Something better is coming into shape in front of this ‘qoum’(in the form of PTI) and they are having great difficulty accepting it. It’s a shame!

  • Muhammad Atif Agha

    A Day after another, we can see an article written as a criticism on Imran Khan’s politics. He is the only man who raised this slogan, he is the one who went to Waziristan, he is the only one who is fully clean in politics, he is the only one who made us won worldcup, he is the only one who gave us cancer hospital and NUML university, and he is the only one who can bring change. Your analysis is ok, but Imran intention is fully pure, and if the structure is so bad, then still he can do much, if he can do 40% of what he says, i think Pakistan will not only be saved but also its future will be towards progress and development. So better is to criticize on Mian Nawaz Sharif, or other people who took 5 5 turns and could not change the NIZAM. Thanks. When he had a small party, people like you used to say, WHO IS WITH HIM, when best politcians joined him, you criticize on him, of course he cannot make every one happy, or such people who loves to criticize and play no role.

  • Enzo

    “But the common denominator in all revolutions brought through violence is that they bring no significant change. French Revolution paved way for Napoleon Bonaparte who plunged Europe into a continental war”

    Napoleon was the man who restored law & order, promoted equality and meritocracy (many of his marshals were from low origins, like him), a civil code which is in effect in many European countries, introduction of metric systems which is used by majority of the world, Educational and legal reforms. His consul period was one of the greatest the world has ever seen. Napoleon was a nemesis for the elite, feudal class, and a champion for the middle and lower classes. A nightmare for the mediocre monarchies of Europe who considered him as a threat to their thrones and did all in their powers to remove him. There is reason why people like Goethe, Hegel, Byron etc. were so endlessly mesmerised by him. The list doesn’t ends. Napoleon was the true change in every sense of the word.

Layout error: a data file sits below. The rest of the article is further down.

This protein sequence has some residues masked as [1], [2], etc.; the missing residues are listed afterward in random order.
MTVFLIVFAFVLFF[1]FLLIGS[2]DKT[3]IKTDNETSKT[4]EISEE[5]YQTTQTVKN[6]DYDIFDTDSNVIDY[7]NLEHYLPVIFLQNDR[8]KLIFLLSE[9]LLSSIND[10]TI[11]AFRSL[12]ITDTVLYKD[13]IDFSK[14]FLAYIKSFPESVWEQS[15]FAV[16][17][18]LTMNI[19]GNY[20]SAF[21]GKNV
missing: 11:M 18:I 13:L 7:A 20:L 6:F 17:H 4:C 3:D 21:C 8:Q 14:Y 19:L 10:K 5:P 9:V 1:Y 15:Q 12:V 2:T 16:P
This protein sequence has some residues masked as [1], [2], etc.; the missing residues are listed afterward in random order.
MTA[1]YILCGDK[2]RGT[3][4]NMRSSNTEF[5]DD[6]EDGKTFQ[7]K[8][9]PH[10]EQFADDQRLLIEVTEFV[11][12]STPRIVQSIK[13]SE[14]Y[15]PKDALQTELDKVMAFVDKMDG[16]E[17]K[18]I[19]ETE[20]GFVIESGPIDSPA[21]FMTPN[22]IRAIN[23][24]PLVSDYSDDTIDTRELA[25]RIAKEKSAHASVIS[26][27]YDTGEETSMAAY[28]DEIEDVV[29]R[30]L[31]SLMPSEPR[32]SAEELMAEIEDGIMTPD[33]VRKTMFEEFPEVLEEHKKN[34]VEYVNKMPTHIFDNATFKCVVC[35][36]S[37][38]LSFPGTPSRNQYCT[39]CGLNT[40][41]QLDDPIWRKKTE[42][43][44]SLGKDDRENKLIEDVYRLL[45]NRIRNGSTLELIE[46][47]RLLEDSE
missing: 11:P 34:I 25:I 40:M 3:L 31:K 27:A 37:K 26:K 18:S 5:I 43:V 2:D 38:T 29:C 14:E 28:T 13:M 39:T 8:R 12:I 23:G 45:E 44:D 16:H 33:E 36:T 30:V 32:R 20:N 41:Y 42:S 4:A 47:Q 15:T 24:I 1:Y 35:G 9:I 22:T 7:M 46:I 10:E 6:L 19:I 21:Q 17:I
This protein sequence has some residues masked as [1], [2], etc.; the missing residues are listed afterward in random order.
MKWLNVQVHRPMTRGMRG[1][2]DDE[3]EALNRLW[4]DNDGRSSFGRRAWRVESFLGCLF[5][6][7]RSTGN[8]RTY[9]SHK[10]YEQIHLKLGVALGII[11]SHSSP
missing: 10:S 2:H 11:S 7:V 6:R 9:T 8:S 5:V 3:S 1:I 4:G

I highly recommend reading Vincent Cronin’s ‘Napoleon’ to get rid of the stereotypical views about him.

  • Amanzeb Khan

    Yawn Yawn, nothing new. I would rather have an optimist and idealist like IK who intends well than realists who will only give excuses of why things cant improve.

  • SJ

    Appreciate the writer for giving an unbiased analysis!

    All the people who are commenting about lack of optimism have never had interaction with a social scientist and especially a political scientist. The first and foremost responsibility of good social scientist is to criticize so that the critique can be taken positively and things improve.

    If we as a nation start taking critique constructively we can progress leaps and bounds. We must remember that the first step towards progress is good critique. At the same time we must remember that a pessimist is a very very experienced optimist.